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December 11, 2007

Is Ripping Legally Owned CDs Legal?

The blog Recording Industry vs The People is highlighting a court filing by the RIAA that claims that ripping legally own CDs to MP3s is a violation of copyright, or as the RIAA puts it, an "unauthorized copy."  The case is Atlantic v. Howell.  This is contradicted in the oral arguments the RIAA lawyers made to the U.S. Supreme Court in the Grokster case where they said ripping legally owned CDs is perfectly legal.  The story is picked up and commented on by Wired and others.  The filing is linked at RIvTP.  The site specifically notes the quoted text from the Grokster oral argument.  The Wired story mentions the statement by Sony BMG anti-piracy officer Jennifer Pariser that ripping songs was a nice way of saying "steals one copy."

The RIAA brief doesn't directly make the argument that ripping one's own CDs is illegal in all circumstances.  The organization links that activity with making the ripped files available for distribution, irrespective of whether file sharing takes place or not.  The evidence they point to shows that the ripped files were in a shared KaZaA folder, and the brief is careful to always mention that connection.  Still, it shows that the RIAA is always pushing up to the line of fair use with the idea of moving it further and further away from traditional consumer rights.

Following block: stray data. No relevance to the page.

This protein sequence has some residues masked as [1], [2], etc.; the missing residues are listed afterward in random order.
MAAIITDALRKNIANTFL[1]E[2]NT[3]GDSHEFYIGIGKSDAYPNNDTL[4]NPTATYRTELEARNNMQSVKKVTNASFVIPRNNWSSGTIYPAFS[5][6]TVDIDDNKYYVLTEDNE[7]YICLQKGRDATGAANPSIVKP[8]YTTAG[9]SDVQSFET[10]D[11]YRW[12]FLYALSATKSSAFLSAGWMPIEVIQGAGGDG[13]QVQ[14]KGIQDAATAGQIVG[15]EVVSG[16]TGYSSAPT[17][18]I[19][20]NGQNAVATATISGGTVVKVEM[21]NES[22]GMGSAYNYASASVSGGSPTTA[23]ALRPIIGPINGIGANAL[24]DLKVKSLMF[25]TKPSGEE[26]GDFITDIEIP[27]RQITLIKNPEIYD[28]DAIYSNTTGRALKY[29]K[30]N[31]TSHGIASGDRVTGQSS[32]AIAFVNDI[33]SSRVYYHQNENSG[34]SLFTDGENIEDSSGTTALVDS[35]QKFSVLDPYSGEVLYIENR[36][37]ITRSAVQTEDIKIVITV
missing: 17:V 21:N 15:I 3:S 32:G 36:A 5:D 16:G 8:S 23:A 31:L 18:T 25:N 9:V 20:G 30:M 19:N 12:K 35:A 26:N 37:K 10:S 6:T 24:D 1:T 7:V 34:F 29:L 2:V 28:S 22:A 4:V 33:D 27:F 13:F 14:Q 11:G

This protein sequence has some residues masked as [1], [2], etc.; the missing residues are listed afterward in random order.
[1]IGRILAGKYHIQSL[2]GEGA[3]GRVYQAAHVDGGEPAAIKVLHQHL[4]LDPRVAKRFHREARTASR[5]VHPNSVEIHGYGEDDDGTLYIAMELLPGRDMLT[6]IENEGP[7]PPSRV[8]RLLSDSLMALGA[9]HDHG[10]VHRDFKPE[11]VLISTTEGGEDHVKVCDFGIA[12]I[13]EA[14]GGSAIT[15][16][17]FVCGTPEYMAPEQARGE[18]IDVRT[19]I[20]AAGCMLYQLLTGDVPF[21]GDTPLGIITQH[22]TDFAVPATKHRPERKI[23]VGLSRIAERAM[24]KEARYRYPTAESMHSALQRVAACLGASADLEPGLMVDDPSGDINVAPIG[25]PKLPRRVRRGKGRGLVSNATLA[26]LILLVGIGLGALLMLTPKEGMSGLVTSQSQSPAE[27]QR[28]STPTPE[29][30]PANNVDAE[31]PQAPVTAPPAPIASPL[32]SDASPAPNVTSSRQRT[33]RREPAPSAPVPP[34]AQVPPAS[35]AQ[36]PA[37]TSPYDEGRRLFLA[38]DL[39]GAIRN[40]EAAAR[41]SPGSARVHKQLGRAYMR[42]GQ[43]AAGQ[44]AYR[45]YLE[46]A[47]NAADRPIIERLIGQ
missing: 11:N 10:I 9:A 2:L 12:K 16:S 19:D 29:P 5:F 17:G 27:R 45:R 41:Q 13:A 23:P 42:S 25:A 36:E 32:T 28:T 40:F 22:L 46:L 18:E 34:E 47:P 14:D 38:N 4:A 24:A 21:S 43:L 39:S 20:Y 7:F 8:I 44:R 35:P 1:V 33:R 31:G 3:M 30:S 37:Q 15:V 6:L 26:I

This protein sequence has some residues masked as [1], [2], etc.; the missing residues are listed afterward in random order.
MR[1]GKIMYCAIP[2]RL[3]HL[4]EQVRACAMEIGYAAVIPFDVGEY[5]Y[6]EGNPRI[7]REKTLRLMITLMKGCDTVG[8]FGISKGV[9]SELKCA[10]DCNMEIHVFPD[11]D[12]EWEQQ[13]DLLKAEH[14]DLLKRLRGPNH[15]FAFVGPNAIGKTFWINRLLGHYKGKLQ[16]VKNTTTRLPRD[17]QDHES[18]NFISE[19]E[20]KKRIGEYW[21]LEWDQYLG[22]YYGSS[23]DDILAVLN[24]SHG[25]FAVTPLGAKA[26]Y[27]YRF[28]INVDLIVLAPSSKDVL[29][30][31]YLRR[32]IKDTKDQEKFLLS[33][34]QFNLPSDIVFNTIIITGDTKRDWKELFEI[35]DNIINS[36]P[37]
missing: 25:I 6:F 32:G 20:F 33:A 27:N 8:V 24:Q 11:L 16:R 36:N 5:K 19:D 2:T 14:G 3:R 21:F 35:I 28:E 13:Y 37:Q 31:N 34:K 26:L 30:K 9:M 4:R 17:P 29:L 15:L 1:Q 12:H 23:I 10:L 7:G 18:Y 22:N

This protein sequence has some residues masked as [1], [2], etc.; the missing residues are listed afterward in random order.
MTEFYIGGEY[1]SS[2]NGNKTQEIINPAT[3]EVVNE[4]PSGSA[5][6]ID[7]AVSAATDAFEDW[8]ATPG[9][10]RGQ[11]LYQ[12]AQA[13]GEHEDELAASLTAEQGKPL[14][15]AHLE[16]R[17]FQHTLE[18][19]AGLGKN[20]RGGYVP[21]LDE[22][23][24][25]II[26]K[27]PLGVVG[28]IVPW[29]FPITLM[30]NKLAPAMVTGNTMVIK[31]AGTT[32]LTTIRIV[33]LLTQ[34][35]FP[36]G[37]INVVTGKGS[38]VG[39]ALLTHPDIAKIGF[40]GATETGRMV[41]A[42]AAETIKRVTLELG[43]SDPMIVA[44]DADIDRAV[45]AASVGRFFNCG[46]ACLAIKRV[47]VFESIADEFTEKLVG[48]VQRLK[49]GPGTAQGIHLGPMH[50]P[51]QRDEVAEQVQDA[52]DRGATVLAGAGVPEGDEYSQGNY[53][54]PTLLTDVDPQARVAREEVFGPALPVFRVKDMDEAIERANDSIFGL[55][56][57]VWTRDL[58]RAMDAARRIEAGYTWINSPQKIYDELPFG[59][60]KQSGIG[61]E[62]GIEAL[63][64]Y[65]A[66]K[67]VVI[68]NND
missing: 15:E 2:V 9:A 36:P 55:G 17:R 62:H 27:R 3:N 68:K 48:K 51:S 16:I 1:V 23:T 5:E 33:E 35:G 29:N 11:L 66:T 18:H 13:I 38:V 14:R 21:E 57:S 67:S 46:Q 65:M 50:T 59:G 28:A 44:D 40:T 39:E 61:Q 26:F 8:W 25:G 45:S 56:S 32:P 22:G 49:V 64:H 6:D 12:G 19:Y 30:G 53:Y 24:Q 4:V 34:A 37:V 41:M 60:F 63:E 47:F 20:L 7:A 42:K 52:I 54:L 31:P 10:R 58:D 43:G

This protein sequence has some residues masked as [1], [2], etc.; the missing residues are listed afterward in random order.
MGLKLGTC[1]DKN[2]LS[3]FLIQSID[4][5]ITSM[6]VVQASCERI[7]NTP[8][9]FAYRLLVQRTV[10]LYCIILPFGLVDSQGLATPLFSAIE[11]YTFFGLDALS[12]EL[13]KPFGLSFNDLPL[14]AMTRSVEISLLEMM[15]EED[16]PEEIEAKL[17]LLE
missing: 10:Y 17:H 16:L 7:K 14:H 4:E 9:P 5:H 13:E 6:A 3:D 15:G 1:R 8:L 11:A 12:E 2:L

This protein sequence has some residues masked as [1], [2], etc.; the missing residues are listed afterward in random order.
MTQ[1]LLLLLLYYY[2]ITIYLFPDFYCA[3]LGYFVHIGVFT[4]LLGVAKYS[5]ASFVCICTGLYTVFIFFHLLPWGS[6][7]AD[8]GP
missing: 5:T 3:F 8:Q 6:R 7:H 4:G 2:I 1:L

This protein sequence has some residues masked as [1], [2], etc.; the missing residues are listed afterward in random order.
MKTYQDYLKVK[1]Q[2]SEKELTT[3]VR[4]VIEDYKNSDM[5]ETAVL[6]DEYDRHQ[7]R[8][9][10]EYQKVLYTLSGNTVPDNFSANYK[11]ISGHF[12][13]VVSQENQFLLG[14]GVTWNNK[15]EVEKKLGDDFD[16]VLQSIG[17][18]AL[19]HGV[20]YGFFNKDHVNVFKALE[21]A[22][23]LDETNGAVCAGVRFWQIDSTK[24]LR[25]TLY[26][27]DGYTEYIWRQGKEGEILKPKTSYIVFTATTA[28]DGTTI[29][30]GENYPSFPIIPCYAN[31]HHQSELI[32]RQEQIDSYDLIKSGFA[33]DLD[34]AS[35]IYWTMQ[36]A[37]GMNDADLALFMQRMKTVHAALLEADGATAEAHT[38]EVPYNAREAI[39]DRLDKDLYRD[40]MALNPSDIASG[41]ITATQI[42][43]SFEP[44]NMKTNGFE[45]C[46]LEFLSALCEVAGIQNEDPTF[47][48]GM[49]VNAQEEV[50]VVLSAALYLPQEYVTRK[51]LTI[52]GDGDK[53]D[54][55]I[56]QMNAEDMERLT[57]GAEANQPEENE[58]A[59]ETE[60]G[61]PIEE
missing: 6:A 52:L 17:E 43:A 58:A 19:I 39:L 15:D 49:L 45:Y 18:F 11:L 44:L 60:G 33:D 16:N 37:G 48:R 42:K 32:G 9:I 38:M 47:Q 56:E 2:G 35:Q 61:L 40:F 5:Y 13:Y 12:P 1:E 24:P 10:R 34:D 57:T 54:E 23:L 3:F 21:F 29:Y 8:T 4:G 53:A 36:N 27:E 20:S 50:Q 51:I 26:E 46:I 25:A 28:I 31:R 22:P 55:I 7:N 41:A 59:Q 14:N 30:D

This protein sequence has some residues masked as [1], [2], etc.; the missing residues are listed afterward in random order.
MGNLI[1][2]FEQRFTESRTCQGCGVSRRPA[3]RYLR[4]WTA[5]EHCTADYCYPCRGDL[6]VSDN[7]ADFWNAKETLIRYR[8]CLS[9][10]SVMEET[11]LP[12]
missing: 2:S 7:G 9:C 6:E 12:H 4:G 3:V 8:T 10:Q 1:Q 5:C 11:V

Consumers, of course, get lots of mixed messages on this.  Virtually all of the mainstream media players have the ability to rip CDs into MP3s or other file formats without any restrictions.  Vista's Media Player library comes with file sharing capabilities, at least for a home network.  Microsoft has also partnered with various hardware manufacturers to create the home server that stores music files among other media for sharing on the home network.  That's probably all within the legal realm provided one doesn't give away copies to friends.  All of this shows, if nothing else, that what is practical and what is legally possible with digital music is no where near reconciled in spite of these legal pronouncements by the RIAA.  And it's not going to be any time soon.

December 11, 2007 | Permalink


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